NIGERIA: Banks Refund Over N60b Illegal Charges To Customers







LAGOS (THE NATION
)--The Central Bank of Nigeria (CBN) yesterday said it has made banks to refund N60 billion, $18 million, Euros 26,286 and 6,196 British Pounds illegal transaction charges to customers as at March this year.

CBN Director, Banking & Payment Systems Department, ‘Dipo Fatokun who disclosed this, said the implementation of the revised Guide to Bank Charges issued to the banking industry in 2013 has helped the regulator to ensure that more illegal charges are refunded to customers.

Fatokun, who spoke at the ‘Meet The Executive’ forum organised by Finance Correspondents Association of Nigeria (FICAN) in Lagos, said the CBN’s action aligns with its vision to protecting customers interest, which prompted the establishment and implementation of Consumer Protection Framework for the industry.

He said the apex bank has also directed all commercial banks to resolve disputes arising from use of Unstructured Supplementary Service Data (USSD) channel within three days.

He said such resolution will help build more confidence in the payment system and bring more people into the financial services net.

He added that some provisions of the regulatory framework for USSD such as the authentication measures for transactions, International Mobile Subscriber Identity (IMSI), Date of SIM Swap, Date of Device change, International Mobile Equipment Identity (IMEI) among others were meant to make the channel more effective.

Fatokun, who was represented by Assistant Director, Banking & Payments System Department, Taiwo Oladimeji, said maximum USSD transaction limit remains N100, 000 per customer per day adding that any amount above that requires customer to execute indemnity at the bank.

Speaking on the theme: Half-Year Review of Developments in the E-Payment Industry and Customer Protection, Fatokun said: “USSD transactions above N20,000 require two-factor authentication (2FA). No USSD financial service should be activated for customer unless the deactivation mechanism is put in place with effect from October, 2018. In addition, the CBN is currently working to properly structure and formalize the sandbox arrangement in Nigeria by collaborating with some infrastructure providers like the Nigeria Interbank Settlement System (NIBSS) to interact with FinTechs”.

He added that the financial system is undergoing transformation through technology, adding that it is not only peculiar to the financial services sector, but all sectors of human endeavours.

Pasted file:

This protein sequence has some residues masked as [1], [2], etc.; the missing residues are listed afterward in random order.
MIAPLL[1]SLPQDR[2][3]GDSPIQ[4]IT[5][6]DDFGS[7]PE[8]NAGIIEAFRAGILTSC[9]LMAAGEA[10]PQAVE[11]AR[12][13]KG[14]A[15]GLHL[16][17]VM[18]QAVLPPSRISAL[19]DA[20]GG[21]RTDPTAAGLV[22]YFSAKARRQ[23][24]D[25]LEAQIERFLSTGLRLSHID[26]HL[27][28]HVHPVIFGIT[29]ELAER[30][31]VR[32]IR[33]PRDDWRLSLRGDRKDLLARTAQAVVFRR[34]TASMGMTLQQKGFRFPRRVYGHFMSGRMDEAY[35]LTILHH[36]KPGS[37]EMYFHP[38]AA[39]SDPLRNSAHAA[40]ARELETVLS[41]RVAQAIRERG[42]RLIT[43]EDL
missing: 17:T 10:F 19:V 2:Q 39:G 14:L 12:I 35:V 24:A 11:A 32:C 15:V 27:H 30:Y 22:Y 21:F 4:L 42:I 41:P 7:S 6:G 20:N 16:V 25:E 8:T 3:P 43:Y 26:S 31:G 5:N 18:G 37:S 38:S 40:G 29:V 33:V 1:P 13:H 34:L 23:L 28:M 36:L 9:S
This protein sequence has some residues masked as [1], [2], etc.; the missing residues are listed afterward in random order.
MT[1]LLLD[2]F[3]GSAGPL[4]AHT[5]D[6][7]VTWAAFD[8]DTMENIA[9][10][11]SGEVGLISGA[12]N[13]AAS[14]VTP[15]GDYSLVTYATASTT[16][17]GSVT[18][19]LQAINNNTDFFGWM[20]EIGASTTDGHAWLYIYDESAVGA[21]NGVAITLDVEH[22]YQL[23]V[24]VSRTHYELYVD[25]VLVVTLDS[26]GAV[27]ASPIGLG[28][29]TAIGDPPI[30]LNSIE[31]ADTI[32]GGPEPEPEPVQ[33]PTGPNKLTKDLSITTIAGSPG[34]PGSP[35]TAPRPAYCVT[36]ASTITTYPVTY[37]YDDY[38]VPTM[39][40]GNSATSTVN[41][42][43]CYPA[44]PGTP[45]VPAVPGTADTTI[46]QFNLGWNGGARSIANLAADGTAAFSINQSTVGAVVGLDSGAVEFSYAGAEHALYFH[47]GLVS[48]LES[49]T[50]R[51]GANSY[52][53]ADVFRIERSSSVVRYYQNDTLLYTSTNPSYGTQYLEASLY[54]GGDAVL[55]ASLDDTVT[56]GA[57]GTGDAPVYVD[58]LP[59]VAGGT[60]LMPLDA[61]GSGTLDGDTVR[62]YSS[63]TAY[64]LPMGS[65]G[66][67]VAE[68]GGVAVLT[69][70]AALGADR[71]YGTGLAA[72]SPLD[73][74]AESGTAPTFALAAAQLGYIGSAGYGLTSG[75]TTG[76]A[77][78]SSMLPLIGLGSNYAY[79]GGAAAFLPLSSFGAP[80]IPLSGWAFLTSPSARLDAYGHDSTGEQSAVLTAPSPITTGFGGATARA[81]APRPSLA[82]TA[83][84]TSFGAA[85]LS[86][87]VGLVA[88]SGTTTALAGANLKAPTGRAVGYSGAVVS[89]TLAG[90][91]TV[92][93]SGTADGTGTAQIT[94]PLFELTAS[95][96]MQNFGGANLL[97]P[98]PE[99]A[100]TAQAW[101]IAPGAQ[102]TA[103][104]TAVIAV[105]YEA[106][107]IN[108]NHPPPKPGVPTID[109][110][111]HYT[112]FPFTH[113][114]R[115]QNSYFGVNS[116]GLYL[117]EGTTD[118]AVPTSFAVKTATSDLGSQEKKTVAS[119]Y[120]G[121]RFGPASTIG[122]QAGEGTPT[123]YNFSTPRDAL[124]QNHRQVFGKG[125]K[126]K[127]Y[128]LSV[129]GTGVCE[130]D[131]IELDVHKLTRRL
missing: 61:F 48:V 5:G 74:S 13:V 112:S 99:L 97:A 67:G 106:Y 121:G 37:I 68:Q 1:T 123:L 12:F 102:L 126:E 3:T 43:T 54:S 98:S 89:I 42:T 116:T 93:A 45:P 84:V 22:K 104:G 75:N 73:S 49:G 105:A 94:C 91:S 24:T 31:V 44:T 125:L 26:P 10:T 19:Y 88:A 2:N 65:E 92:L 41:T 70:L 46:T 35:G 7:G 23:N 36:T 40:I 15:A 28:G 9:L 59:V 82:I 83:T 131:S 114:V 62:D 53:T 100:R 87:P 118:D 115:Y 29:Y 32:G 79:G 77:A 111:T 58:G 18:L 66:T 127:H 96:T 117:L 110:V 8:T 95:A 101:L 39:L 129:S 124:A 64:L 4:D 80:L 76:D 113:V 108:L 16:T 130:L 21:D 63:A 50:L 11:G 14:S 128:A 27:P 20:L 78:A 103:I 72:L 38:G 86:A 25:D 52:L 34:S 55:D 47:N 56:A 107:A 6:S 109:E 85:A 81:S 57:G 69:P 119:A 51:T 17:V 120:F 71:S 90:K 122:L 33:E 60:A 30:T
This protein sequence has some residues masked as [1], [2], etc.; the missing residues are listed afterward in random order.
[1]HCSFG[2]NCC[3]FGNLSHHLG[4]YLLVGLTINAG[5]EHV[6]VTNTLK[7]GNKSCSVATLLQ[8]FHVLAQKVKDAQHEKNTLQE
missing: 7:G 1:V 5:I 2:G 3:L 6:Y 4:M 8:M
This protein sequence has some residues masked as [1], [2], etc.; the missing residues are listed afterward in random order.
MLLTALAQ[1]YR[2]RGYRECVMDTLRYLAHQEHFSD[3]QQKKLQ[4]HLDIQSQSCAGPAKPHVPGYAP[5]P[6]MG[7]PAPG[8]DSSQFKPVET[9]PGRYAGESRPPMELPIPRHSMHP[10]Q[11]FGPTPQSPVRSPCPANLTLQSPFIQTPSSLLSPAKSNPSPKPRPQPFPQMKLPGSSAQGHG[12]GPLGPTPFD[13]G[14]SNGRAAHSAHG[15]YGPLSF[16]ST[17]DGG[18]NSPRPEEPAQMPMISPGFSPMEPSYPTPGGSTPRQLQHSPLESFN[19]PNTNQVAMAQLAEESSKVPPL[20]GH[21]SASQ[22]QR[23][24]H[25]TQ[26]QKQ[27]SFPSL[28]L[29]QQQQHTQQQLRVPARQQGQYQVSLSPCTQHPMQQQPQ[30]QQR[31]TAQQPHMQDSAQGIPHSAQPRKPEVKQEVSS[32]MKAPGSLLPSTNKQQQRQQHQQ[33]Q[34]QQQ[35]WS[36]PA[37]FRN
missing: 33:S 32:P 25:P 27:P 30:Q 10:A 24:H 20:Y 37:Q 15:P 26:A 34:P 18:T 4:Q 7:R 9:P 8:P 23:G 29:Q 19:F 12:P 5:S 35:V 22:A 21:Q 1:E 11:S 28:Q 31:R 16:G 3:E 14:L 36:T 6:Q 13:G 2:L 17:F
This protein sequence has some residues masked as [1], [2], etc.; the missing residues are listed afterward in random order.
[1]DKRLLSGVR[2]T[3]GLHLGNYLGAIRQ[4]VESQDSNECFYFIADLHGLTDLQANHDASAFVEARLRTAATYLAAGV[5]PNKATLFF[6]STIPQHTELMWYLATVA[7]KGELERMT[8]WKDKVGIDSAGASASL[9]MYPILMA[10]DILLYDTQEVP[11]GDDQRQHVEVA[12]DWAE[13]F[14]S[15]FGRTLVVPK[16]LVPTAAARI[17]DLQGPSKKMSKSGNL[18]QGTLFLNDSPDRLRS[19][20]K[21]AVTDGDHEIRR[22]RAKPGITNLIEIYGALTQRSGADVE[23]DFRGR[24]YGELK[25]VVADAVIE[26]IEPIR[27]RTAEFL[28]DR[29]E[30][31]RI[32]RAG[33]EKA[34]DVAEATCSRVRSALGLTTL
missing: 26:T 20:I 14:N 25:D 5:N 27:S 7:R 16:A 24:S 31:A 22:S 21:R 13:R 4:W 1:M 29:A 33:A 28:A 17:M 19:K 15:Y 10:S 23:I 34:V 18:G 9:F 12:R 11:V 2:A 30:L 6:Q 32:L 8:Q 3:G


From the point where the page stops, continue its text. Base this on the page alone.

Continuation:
“We are seeing new operators with technology savvy, more efficient models, and collaborations among new entrants as well as established participants in payments systems in ways that exhibit regulatory challenges. To meet up with the challenges, some countries have adopted regulatory sandbox approach which is not totally novel to the CBN. We are however working to properly structure and formalis e the sandbox arrangement in Nigeria by collaborating with some infrastructure providers to interact with FinTechs,” he said.

He said a well-functioning National Payments System (NPS) is crucial to the financial sector development as it increases confidence in the financial sector by ensuring a credible, reliable and efficient payment system. He added that in recent years, the Nigerian payment landscape has experienced a lot of innovation, bursting with enterprise and reaching the unbanked and undeserved.

Speaking further, he said consumer protection, involves a whole range of laws, policies, structures, actions and behaviours designed to protect consumers from the abuse and exploitation of service providers.

“Consumer protection is critical in improving access and usage of financial products and services. Ensures that increase access and usage of financial services, translate into benefits for the economy and individuals. Helps protect consumers from probable market abuse and exploitation. Helps consumers benefit from well informed decisions. Helps consumers appreciate how best to use and manage financial products and services,” he said.
0